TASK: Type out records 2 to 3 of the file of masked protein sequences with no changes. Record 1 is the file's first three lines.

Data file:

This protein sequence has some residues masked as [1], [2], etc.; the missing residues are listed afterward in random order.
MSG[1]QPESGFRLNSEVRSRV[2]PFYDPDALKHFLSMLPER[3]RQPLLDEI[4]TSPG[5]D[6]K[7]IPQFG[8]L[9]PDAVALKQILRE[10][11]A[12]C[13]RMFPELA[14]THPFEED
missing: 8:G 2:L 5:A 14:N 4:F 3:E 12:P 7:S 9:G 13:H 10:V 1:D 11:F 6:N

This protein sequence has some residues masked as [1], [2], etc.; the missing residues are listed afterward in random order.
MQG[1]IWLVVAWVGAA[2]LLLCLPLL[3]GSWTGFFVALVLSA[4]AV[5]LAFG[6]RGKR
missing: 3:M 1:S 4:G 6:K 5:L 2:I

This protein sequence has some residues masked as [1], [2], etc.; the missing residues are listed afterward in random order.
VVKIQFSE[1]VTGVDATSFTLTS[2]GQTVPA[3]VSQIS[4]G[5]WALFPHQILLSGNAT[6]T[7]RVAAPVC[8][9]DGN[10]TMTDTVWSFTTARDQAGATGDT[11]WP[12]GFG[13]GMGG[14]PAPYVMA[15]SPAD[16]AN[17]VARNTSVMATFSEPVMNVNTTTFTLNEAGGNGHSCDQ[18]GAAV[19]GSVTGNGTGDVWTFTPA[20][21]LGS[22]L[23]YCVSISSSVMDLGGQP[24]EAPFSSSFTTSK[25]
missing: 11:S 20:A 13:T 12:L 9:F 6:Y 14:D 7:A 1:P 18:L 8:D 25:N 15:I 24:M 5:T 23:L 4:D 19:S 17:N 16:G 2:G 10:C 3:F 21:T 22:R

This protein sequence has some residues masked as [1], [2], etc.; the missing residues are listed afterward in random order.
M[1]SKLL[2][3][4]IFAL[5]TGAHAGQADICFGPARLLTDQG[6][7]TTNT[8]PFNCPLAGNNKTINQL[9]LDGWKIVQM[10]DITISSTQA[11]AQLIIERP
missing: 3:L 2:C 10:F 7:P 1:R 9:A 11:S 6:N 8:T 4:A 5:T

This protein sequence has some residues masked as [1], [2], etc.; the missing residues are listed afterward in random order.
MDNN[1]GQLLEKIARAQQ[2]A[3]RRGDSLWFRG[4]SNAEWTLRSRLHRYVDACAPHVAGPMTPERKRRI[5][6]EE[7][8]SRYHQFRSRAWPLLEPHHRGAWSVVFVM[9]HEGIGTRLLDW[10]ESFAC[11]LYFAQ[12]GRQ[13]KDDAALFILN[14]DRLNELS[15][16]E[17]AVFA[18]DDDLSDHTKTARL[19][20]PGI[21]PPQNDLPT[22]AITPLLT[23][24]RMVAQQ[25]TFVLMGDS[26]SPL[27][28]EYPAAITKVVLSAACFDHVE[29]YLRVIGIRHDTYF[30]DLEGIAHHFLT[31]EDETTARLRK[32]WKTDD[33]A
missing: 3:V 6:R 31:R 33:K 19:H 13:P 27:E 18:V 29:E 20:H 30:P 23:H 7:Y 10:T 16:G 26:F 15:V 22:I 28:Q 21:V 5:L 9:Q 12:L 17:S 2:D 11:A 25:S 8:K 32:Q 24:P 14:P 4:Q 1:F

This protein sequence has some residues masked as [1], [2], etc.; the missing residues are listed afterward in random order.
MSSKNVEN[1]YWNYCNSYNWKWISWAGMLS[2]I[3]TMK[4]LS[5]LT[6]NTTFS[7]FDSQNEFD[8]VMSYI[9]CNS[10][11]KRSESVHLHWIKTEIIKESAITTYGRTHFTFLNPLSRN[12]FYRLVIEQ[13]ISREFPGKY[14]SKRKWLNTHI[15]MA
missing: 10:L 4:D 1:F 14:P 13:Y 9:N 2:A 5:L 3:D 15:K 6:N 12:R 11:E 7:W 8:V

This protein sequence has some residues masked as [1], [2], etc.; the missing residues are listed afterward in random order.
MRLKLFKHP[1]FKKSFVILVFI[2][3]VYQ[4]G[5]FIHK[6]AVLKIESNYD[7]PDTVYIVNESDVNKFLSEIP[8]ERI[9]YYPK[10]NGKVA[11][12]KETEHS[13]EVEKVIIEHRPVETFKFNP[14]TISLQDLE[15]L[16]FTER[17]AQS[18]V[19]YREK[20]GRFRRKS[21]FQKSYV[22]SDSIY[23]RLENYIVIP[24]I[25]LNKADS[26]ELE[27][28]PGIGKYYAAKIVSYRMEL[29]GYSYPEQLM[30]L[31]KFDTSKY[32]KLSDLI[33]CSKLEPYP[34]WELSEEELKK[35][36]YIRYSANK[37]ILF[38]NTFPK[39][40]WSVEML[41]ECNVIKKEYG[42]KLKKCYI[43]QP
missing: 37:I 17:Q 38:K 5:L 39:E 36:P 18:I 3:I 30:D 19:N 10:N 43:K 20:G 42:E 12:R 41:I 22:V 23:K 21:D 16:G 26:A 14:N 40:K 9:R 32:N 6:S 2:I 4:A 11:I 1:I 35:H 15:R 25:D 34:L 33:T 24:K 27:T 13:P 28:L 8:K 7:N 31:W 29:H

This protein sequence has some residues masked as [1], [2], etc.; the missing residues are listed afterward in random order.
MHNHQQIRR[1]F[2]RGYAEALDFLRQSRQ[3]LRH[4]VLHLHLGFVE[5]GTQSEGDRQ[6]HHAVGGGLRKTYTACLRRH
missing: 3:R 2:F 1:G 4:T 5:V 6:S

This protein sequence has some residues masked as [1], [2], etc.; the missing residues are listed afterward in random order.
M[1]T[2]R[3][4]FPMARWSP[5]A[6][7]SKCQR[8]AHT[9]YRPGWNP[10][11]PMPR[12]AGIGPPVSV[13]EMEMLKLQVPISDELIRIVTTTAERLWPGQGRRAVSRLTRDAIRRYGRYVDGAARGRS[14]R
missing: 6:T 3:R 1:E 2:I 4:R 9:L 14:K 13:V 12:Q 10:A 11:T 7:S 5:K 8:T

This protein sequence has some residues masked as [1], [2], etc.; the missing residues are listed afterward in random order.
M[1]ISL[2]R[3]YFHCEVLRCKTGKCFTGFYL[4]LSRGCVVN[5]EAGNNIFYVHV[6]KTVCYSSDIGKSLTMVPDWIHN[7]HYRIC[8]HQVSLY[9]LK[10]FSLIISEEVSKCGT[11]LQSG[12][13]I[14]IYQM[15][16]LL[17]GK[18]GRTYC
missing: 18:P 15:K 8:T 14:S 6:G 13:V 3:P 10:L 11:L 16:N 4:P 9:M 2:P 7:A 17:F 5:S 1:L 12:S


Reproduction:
This protein sequence has some residues masked as [1], [2], etc.; the missing residues are listed afterward in random order.
MQG[1]IWLVVAWVGAA[2]LLLCLPLL[3]GSWTGFFVALVLSA[4]AV[5]LAFG[6]RGKR
missing: 3:M 1:S 4:G 6:K 5:L 2:I

This protein sequence has some residues masked as [1], [2], etc.; the missing residues are listed afterward in random order.
VVKIQFSE[1]VTGVDATSFTLTS[2]GQTVPA[3]VSQIS[4]G[5]WALFPHQILLSGNAT[6]T[7]RVAAPVC[8][9]DGN[10]TMTDTVWSFTTARDQAGATGDT[11]WP[12]GFG[13]GMGG[14]PAPYVMA[15]SPAD[16]AN[17]VARNTSVMATFSEPVMNVNTTTFTLNEAGGNGHSCDQ[18]GAAV[19]GSVTGNGTGDVWTFTPA[20][21]LGS[22]L[23]YCVSISSSVMDLGGQP[24]EAPFSSSFTTSK[25]
missing: 11:S 20:A 13:T 12:L 9:F 6:Y 14:D 7:A 1:P 18:L 8:D 25:N 15:I 24:M 5:T 23:L 4:D 19:S 17:N 16:G 2:G 10:C 3:F 21:T 22:R